Can I mine Bitcoin (BTC) Legally?
Newcomers to the crypto world who are interested in becoming Bitcoin (BTC) miners often start out with the same question – Is it legal to mine Bitcoin? This is what we will try to answer and properly explain today, so let's get to it right away.
Bitcoin Mining – Legal Or Illegal?
There is a way to answer this shortly and quickly, and that answer is yes, it is legal to mine Bitcoin. However, it is legal to mine it only in those countries where Bitcoin itself is legal. There are also countries that have made Bitcoin, and probably most other (if not all) cryptocurrencies illegal. This means that it is illegal to use them, own them, trade them, and naturally, mine them.
However, this is a complex issue that needs to be understood properly, so we advise you to read the long answer as well. To provide it, we should start by addressing why is there such a negative attitude towards Bitcoin in the first place.
Reasons Behind The Hostility Towards Bitcoin
Bitcoin (BTC), as you probably already know, is a cryptocurrency. In fact, it is the first, and to this day, the largest cryptocurrency on the market. As a cryptocurrency, Bitcoin is decentralized, just like any other real crypto out there. This means that it doesn't belong to anyone, and that it has no central authority or a governing body. Basically, Bitcoin is in the hands of its users.
As you might expect, this does not sit especially well with financial authorities, especially those who got used to always being in control of the money. Until the appearance of cryptos, people have always used currencies backed by the government, and now the cryptocurrencies have shown everyone that there is a decentralized alternative. Pretty much anyone can join the network, and help it grow, which is one of the biggest concerns for the governments in pretty much every country in the world.
This has caused most countries to see cryptos as their biggest financial enemy, and have responded accordingly. Some countries, like Japan, or South Korea, have decided to embrace them, and make the best of it. Others, like China, which has a tight grip on its citizens and the going-ons in the country as it is, have declared that cryptos are a national threat.
To understand why cryptos are seen as such a threat, and how can they even survive without a central authority, we have to talk about crypto mining now.
Bitcoin Mining: What Is It, And How Does It Work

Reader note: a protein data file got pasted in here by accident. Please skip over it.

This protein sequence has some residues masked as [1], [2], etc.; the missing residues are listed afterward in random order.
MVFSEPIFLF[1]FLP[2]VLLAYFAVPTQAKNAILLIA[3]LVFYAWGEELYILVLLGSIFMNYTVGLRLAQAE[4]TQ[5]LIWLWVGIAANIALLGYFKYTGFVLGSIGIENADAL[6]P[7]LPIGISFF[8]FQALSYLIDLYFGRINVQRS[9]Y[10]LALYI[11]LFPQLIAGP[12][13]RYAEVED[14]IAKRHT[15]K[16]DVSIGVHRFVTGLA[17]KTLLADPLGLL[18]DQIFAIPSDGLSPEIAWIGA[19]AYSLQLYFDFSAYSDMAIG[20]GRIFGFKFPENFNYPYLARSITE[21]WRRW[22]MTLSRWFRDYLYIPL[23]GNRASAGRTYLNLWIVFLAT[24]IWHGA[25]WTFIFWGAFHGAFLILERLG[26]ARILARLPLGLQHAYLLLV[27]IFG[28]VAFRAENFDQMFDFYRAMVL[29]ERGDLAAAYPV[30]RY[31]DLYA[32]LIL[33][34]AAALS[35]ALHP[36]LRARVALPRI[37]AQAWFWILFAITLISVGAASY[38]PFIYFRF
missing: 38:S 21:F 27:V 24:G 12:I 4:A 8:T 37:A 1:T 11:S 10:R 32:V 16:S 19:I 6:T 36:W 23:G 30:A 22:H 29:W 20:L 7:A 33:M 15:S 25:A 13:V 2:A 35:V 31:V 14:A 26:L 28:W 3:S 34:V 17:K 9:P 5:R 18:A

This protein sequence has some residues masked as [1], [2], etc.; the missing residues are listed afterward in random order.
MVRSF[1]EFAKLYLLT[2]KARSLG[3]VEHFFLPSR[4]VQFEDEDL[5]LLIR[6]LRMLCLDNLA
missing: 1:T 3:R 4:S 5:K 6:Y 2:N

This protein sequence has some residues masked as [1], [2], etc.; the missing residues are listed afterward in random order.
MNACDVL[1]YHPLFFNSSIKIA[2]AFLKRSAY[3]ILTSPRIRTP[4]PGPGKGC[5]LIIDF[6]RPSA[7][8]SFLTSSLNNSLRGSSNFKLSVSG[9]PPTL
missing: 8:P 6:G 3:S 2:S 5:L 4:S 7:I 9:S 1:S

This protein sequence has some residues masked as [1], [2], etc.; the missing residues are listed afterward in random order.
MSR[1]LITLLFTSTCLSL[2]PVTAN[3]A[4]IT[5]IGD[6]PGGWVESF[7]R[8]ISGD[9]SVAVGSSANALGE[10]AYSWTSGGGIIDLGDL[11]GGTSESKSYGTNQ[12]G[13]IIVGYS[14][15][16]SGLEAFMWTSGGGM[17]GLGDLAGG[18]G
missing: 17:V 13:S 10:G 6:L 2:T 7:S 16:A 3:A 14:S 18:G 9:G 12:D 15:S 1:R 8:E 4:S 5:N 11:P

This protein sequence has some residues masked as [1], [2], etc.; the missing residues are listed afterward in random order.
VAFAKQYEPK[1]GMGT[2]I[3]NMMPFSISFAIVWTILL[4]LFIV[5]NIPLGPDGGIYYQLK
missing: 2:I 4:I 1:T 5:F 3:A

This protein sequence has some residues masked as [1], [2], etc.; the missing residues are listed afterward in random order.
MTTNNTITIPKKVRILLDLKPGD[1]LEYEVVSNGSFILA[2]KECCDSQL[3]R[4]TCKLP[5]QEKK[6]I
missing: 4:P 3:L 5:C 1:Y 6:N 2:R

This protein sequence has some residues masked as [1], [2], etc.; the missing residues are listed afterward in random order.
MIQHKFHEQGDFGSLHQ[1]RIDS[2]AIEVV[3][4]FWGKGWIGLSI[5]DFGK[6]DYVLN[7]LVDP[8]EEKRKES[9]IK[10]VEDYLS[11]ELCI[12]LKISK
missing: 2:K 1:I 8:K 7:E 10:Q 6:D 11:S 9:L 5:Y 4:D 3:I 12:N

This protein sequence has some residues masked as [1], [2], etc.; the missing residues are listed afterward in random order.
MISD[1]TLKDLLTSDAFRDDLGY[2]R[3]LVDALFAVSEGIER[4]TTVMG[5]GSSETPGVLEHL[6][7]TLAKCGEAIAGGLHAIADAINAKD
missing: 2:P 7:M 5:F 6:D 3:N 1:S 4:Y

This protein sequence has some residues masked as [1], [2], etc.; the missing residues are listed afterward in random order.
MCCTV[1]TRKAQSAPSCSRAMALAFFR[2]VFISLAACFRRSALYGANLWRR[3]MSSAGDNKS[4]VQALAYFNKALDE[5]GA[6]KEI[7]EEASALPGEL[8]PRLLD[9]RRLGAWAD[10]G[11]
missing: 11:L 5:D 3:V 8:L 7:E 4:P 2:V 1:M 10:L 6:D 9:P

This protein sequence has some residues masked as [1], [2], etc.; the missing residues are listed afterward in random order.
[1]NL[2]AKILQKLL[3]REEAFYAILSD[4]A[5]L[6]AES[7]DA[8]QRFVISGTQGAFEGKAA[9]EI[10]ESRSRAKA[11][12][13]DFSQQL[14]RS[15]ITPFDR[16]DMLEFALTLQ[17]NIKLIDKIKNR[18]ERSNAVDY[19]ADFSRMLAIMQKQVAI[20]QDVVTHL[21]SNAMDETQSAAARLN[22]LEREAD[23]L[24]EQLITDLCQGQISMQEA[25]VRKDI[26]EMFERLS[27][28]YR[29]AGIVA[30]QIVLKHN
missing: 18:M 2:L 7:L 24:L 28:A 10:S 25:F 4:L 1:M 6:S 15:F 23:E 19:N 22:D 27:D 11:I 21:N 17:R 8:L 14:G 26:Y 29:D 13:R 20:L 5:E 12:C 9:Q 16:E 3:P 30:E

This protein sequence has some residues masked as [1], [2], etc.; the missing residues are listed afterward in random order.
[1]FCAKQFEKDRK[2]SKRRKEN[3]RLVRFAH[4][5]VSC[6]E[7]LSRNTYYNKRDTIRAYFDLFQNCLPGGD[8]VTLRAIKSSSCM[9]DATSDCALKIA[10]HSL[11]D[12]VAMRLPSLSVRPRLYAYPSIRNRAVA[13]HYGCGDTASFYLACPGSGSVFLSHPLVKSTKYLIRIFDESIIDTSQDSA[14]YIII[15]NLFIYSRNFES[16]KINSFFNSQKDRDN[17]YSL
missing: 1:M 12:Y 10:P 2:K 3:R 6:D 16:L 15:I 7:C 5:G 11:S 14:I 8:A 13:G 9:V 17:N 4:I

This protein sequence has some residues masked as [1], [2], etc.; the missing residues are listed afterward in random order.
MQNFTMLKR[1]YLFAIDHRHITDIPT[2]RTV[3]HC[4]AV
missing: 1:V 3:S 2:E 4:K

In essence, Bitcoin mining is a process that results in the update of the blockchain, or the ledger. By going through the process, the miner receives new, previously unreleased Bitcoin tokens, and thus gives them a way into the Bitcoin ecosystem.
To mine Bitcoin, a miner has to use various resources at their disposal in order to validate BTC transactions. Those resources include things like electricity, computing power, time, and alike. This is what mining actually is – validating groups of transactions, which are commonly called blocks.
By doing so, a miner receives a reward for a job well done, and the reward comes in form of Bitcoin coins. This is how a decentralized currency can exist, with its community being responsible for transaction validation. Anyone can join in at all times, and join in on the mining process by offering the mentioned resources.
However, this process has evolved over time, and has now become an entire business. Individual mining can be difficult for a large number of reasons, which is why mining farms called ‘mining pools' were created. Basically, a mining pool is a group of miners who all contribute to ‘solving' the same block, and then share the reward after the process is completed.
Now that we know this, let's return to the issue of legality.
Bitcoin Legality Issue
After seeing how the entire process of getting BTC coins works, and what it includes, it is clear that cryptocurrencies like Bitcoin do not need government, a bank, or some other centralized authority to handle them. This poses a threat to all those who deal with money, since they can no longer make a profit from doing transaction-related services.
Bitcoin and altcoins (other cryptocurrencies) that are truly decentralized do not depend on the governments, which takes the power away from them. After all, money is what runs the world, and pretty much any product, service, or action today needs to be supported financially. This is why Bitcoin was invented in the first place, to take away the power from banks, and make life easier for the regular person.